The run-up to Amarin's (AMRN) advisory committee on October 16th has been muted by the ruling favoring generic manufacturing of Lovaza, but also by a sense amongst would-be investors that the payoff may not be worth the risk after all. And there is more risk than some would have you believe. More on that later.
There's also a sense of foreboding rooted in the FDA's silence and Adam Feuerstein's loud warnings of delay.
In my first and only article on Amarin found here, I essentially stated what I still feel today. Vascepa is a wonderful drug that will gain market share within its present indication. I also mentioned that I believed Adam Feuerstein's pessimism regarding Anchor approval suggesting a delay until the cardiovascular benefits of Vascepa can be confirmed was overblown at best. The FDA had already ushered Vascepa to success in the Marine indication because its agenda of supporting ObamaCare by keeping patients out of the hospital through preventative care trumped any misgivings it might have had. And I thought then that Anchor approval would run a similar course.
Recently, I liquidated my position in Amarin and moved my principal and profit to Cyclacel (CYCC). I did this because I listened to the Amarin presentation at Canaccord Genuity and heard several things that gave me pause suggesting that Mr. Feuerstein might be correct after all.
Let's take a measure of President John Thero's confidence index expressed at Canaccord in these remarks. It should be noted that Mr. Thero prefaced nearly every statement concerning the advisory committee meeting and Anchor's sNDA with brimming conviction in its approval.
Now from an adcomm perspective we've not yet gotten the briefing book from the FDA. That's not prevented us from having multiple mock advisory board committee meetings. We had planned for an adcomm for our Marine indication but we ended up not needing one because the FDA decided not to have an advisory board for that. Similarly, we've been planning for awhile for an advisory board meeting for the Anchor indication in the event that we would have one and the FDA has told us that they would assign that particular day. So we've been going through multiple mock advisory board meetings.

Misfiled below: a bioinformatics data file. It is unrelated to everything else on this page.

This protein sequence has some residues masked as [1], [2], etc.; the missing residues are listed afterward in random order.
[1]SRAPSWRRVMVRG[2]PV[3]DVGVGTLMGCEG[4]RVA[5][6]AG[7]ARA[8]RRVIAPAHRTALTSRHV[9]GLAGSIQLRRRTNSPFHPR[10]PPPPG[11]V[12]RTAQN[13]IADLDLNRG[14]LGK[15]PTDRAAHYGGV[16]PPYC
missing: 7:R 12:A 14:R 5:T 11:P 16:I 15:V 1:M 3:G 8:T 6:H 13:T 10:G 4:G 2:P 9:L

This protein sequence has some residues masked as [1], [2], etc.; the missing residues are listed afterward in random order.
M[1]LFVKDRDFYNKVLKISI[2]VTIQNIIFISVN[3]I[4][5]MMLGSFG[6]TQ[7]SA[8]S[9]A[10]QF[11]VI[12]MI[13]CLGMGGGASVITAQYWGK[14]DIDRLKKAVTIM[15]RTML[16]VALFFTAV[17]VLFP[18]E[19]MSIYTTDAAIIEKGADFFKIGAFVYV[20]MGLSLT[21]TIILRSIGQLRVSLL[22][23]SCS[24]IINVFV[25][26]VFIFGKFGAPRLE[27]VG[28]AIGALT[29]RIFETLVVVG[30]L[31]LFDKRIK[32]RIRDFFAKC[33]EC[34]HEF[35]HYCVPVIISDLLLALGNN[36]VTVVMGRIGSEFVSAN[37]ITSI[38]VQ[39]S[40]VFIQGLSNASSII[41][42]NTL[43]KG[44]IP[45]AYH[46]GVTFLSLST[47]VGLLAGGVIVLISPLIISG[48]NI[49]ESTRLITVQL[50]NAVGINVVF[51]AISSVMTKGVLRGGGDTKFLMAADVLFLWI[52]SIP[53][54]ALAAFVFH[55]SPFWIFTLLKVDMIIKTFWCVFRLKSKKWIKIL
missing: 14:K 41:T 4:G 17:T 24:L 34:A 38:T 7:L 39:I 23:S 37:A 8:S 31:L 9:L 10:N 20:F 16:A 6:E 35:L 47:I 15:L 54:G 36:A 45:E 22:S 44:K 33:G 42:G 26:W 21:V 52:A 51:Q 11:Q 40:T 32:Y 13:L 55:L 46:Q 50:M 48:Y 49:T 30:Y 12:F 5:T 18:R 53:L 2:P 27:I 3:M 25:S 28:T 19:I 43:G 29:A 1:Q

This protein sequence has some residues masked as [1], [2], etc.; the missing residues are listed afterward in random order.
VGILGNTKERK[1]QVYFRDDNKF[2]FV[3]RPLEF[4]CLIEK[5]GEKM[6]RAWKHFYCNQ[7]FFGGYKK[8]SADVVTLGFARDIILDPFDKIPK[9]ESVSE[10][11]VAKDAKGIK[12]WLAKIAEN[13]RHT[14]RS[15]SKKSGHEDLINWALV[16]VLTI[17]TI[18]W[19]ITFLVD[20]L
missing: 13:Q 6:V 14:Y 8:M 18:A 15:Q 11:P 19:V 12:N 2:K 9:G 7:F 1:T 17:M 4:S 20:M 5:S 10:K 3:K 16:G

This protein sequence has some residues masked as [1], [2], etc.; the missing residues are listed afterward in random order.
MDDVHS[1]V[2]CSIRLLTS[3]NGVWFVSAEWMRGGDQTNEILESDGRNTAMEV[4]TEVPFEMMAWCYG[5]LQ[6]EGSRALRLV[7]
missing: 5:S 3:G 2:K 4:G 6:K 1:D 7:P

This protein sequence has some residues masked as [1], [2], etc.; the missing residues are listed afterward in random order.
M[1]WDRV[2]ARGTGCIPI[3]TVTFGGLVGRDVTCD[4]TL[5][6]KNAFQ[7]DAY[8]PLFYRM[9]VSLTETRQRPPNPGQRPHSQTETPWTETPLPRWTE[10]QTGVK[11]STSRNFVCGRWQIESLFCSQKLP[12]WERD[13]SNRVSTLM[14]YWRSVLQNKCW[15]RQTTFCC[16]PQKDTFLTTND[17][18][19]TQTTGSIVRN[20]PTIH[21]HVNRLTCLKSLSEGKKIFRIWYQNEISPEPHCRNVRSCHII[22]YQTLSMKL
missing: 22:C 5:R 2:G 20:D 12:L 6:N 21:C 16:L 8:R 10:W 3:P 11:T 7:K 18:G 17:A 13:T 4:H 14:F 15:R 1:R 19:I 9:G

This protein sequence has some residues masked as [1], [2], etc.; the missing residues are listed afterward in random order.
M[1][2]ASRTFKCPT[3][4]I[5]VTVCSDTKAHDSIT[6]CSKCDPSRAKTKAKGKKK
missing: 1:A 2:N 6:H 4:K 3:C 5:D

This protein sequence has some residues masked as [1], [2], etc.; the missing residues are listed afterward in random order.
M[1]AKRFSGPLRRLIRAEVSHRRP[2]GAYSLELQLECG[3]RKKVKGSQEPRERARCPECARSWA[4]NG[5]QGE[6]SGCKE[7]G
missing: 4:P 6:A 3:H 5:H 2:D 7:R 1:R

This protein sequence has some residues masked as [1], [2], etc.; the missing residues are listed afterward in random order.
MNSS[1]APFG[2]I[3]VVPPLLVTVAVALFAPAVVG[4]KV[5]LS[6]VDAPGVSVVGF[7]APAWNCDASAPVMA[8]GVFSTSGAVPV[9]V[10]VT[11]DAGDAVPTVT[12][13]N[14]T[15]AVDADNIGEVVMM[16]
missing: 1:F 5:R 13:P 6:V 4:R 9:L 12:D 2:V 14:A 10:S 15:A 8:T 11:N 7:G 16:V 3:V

This has been done with our internal staff. This has been done with the help of a professional firm that does specialize in doing these things. And also we have lots of advisors and we've been pulling in other doctors who have a lot of experience at advisory board participation to try to challenge ourselves on questions that could be asked and haven't yet found a question that we don't believe we have very good answers to.
So we begin with a continuance of the FDA's silence on NCE with the withholding of a briefing book. And forgive me for saying so John, but your extensive preparations seem to contradict your declarations of faith. But let's give Mr. Thero the benefit of the doubt here and simply commend him on preparing well for battle. Make no mistake however, battle is exactly what Amarin is preparing for.
Now there are those of you who might believe that the FDA approval process is solely a function of scientific analysis appraising the benefits and detriments of a certain drug or device. And I'm not here to attack your position. I do however have a different one.
I believe that in addition to this objective assessment of a candidate based on its merits there are also subjective elements at play. The agenda element I spoke of earlier would be one. And, of course, there are others.
My core theory goes something like this. Representatives of the FDA are human beings subject to all manner of temptations, frailties and unconscious motivations that each of us is subject to on a daily basis. One aspect of our human condition is an innate proclivity to think prejudicially in terms of our friends. We define our friendships essentially by what a person can or cannot do to further our own survival.
Representatives of big pharma like AstraZeneca, Novartis, Biogen, Gilead, Amgen and GlaxoSmithKline (GSK) meet with FDA representatives and surrogates hundreds of times a year. Friendships are struck. And when an outside party - defined as someone who meets with the FDA once or twice a year comes along with a competing product they're likely to meet with resistance rooted in subconscious motivations. How this plays out can be interesting.
Take for instance the recent rejection of Aveo's Tivozanib. In an article entitled, The ODAC Postmortem: Lessons Learned Part 1, Aveo, PropThink's Dr. Aafia Chaudhry suggests "four main areas that contributed to a negative panel vote. 1. Tone set by Richard Pazdur, MD, Director of Division of Oncology Drug Products, and by Mikkael Sekeres, MD, Chair of ODAC Voting Committee"
Here's Dr Chaudhry.
FDA framed the tivozinib review in the context of their concerns about the increased potential detrimental survival signal; the availability of other approved therapies in this setting; and their concerns with flaws in the study design and the unexplained 30 day safety/mortality discrepancies. Pazdur was very vocal throughout the session in reiterating these points, and the committee's questions certainly focused extensively in these areas. Sekeres opened the questions to the sponsor with a scathing criticism directed to Robert Motzer, MD (principal investigator for the AVEO pivotal study) on the poor study design. In my opinion, the position of the FDA and the ODAC Chair definitely set a negative and somewhat hostile tone for the proceedings.